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Nature in L.A.

Showing posts with label : Monarch butterfly

May 20, 2015

The Flight of Monarch Butterfly 64365

Somewhere in L.A. a monarch egg hatched and out popped a tiny girl caterpillar. That caterpillar ate, and ate, and ate. She ate milkweed, the only plant she could, until she molted her skin. All told, she molted four times until she was a big, fat, stripy caterpillar with black tentacles. She made one last molt and formed a bright green chrysalis with shining golden spots. Two weeks later she emerged from that chrysalis as an adult, and then she flew. On November 17, 2014 she was spotted in the Museum’s Nature Gardens. She was caught in a net, and gently removed by skilled hands. A small, circular, paper sticker was affixed to her hind wing with the numbers 64365 printed on it. She was released and flew off into the distance. We knew there was a good chance that we’d never see her again.

Monarch caterpillar by Courtney Celley/USFWS.

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October 24, 2011

Today on the North Campus

I went out for a walk around the North Campus today and this is what I saw:

They are filling the pond to make sure there aren't any leaks and that the waterfall cascade is level.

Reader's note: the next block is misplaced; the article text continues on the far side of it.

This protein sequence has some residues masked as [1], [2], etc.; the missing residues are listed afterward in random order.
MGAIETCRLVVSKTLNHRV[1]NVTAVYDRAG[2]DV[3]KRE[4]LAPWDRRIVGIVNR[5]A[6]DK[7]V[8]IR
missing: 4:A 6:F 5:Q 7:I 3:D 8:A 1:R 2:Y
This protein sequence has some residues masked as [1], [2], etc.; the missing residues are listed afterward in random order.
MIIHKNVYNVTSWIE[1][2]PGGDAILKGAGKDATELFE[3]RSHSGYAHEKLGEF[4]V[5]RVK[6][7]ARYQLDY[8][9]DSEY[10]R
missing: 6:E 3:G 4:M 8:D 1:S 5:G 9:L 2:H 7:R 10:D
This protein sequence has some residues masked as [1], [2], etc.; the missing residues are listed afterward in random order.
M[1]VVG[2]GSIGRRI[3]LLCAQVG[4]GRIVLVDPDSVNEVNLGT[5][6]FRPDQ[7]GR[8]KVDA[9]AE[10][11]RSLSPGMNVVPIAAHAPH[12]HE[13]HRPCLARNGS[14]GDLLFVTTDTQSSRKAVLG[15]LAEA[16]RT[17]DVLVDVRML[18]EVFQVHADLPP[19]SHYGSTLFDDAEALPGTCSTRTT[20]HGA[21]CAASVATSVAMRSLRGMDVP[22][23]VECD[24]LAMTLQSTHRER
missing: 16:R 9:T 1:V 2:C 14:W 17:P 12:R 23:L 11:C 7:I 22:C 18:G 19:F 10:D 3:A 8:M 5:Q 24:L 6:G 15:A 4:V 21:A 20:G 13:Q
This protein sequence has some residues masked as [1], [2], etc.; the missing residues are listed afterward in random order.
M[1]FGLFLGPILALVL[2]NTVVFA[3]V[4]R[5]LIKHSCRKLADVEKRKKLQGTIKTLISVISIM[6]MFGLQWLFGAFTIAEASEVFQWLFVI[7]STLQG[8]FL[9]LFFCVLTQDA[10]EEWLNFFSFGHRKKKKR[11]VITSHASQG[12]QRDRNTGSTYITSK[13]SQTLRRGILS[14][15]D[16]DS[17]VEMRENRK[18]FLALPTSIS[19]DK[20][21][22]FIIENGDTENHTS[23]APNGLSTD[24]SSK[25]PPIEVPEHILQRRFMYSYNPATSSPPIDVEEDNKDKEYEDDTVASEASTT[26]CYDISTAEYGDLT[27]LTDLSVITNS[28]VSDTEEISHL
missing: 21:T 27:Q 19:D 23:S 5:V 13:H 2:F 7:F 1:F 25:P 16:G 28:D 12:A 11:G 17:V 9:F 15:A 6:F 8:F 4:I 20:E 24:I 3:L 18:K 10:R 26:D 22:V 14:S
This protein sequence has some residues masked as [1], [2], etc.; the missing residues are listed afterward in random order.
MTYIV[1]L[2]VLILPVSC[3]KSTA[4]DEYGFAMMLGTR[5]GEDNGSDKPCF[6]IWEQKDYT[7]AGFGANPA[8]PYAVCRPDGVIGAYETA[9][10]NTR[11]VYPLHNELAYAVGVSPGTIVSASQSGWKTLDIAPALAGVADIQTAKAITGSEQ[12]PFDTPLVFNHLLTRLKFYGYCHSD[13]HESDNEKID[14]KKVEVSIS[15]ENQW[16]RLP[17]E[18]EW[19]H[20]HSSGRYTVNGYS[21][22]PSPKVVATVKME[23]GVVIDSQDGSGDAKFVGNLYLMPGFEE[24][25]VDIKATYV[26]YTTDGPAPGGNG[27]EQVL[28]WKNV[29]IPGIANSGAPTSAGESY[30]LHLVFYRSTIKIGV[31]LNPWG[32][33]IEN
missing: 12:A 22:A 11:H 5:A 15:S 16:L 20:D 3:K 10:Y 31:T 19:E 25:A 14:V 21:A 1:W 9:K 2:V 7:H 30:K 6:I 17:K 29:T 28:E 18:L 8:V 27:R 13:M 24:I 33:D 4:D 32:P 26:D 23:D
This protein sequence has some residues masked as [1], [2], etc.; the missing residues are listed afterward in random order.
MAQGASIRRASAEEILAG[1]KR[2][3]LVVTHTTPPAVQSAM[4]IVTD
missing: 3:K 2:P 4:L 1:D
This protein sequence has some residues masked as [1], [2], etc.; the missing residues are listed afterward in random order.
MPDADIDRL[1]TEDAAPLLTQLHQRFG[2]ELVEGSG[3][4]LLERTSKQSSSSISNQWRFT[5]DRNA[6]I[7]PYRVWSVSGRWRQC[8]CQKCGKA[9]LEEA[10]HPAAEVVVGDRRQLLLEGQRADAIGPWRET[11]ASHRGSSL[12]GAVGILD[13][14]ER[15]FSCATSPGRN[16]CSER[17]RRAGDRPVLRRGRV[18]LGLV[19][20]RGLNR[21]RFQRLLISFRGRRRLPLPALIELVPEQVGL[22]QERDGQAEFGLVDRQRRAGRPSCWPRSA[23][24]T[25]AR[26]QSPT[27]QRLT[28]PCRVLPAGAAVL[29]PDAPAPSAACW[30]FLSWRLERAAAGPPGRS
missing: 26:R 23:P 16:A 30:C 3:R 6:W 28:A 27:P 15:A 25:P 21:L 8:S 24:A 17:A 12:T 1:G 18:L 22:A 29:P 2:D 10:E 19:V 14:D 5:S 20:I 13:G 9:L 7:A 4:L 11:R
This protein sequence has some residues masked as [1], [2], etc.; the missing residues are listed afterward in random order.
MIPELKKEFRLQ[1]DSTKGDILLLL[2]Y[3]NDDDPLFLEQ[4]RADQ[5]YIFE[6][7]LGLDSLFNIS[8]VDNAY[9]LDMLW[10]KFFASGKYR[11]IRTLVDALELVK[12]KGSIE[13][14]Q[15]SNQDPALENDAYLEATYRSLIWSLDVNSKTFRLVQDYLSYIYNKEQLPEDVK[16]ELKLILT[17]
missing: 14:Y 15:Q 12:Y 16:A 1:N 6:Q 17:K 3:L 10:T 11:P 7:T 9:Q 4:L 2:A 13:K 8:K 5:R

I went out for a walk around the North Campus today and this is what I saw:

They are filling the pond to make sure there aren't any leaks and that the waterfall cascade is level.
 


Underneath the pedestrian footbridge is the best spot for mushrooms. I think this is a morel, Morchella esculenta. I am consulting with some mushroom experts to see if they can make a positive identification.

 

 

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October 13, 2011

North Campus Monarchs

Yesterday afternoon myself and number of other staff members braved the heat to continue our survey of North Campus insects. On the heels of last week's Gulf Fritillary discovery, I found the site's first Monarch butterfly caterpillar, Danaus plexippus!
 
Monarch butterfly caterpillar
 
As soon as I saw the caterpillar I knew it was a Monarch: There isn't another caterpillar in our area with such yellow, black, and white banding. Also, the caterpillar was found on a narrow-leaved milkweed plant, Asclepias fascicularis, which is one of the food plants of this well-known species.
 
Based on its size, this caterpillar is in the second to last caterpillar stage (4th instar). Over the coming weeks it will molt to the last and...